Three Days in Muscat: Sultanate of Oman

The first thing that impressed me at Muscat airport was the speedy entry clearance followed by a warm welcome by a visa officer who spoke fluent Urdu. In the past few years travelling across the world has helped me to develop unique feelings; while entering into most localities I instantaneously sense the presence of peace and composure in the atmosphere. 


Muscat has both peace of heart and mind and indeed there are numerous reasons behind this thought. Perhaps, the discovery of oil and its wealth has had little effect on Omani’s in contrast to few neighbouring places in the Arabian Peninsula where a considerable level of arrogance has emerged as a result of excessive oil wealth. One couldn’t resist my quest to search for reasons that creates such humility within the Omani peoples.


Quickly it dawned upon me after reading historical texts that as the Omanis embraced Islam this fact caught the attention of the Prophet Muhammad (PBUH) who supplicated dua (pray) for them, which is also visible in a valid Hadith of the Prophet Muhammad (PBUH) says, “God’s mercy be on the people of Al Ghubaira.” [The people of Oman] “They have believed in me although they had not seen me.” Surely it is Prophet Muhammad (PBUH) dua’s that until today Oman remains peaceful, prosperous and had successfully pushed away its enemies throughout its illustrious history. 

 

The blessings for the Omani people continue in a rich vein as Caliph Hazrat Abu Bakr Al-Sidiq, (RA) also said, “People of Oman you; you have entered Islam voluntarily although the Prophet has not come to your land on foot or on horse. You have not opposed him as other Arabs opposed him, and you have not called for separation or dispersion. May God unite you in benevolence” Thus these sacred words remind us that the Prophet Muhammad (PBUH) and his most beloved companion Hazrat Abu Bakr Al-Sidiq, (RA) expressed exceptional adoration  that have blessed Omanis until the present today.

 

One is living proof of the sacred prayers effects which are in full swing in Muscat. Another amazing fact to report on is that despite, a rich culture, blue shores, superb mountain ranges and green valley’s such as Wadis, world heritage sights, beach hotels, noteworthy palaces, Oman receives scant publicity within the global media fraternity perhaps in part due to its trouble-free environment that ultimately provides little room for sensational news.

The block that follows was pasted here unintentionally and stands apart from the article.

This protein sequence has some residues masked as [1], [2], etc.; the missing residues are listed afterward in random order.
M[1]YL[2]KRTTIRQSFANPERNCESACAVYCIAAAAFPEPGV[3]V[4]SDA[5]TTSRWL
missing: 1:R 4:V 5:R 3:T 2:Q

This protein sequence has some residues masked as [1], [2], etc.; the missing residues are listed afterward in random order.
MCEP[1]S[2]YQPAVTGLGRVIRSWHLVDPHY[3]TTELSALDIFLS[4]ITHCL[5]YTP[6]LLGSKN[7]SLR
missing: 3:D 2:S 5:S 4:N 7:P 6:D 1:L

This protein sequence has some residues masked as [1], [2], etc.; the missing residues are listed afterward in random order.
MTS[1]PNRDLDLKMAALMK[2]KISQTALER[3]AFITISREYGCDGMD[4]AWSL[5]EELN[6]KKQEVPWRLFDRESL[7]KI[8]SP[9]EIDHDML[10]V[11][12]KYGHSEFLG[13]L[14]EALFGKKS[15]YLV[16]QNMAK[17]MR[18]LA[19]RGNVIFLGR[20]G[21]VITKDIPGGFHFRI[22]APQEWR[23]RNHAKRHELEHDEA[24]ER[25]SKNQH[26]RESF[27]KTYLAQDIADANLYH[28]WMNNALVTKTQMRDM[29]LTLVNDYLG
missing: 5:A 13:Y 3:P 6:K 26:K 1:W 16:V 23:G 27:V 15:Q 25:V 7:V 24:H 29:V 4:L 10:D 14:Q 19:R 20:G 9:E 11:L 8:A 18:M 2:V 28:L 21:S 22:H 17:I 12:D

Whilst driving from the airport to the city centre, one cannot but notice an abundance of contemporary buildings, mostly governmental in nature and all in white colour, standing high under clear blue skies. State of the art shopping malls adorn the skyline, beautiful mosques featuring artistic coloured minarets, green parks with palm and dates trees, busy restaurants punctuate the streets.

 

Muscat possesses wide and clean roads with pavements and small parking slots. Looking at the sidewalks, I felt a sense of comfort (Sakoon) in my heart that runs throughout the journey until I reached my first destination. As the anonymous proverb goes on saying that ‘a best journalist gets two stories ain a penny ride’ I was talking, filming and making notes at the same time perhaps because of sheer excitement that lasted all the way through.    

 

In the first instance, I learnt the presence of tranquillity in the atmosphere that is unusual but  in fact a combination of two things, justice and kindness that runs from the top (His Highness the Sultan) himself to a considerable extent to the bottom (ordinary people). This coupled with the fact where ever I went in Muscat I found nothing but humility and warmness.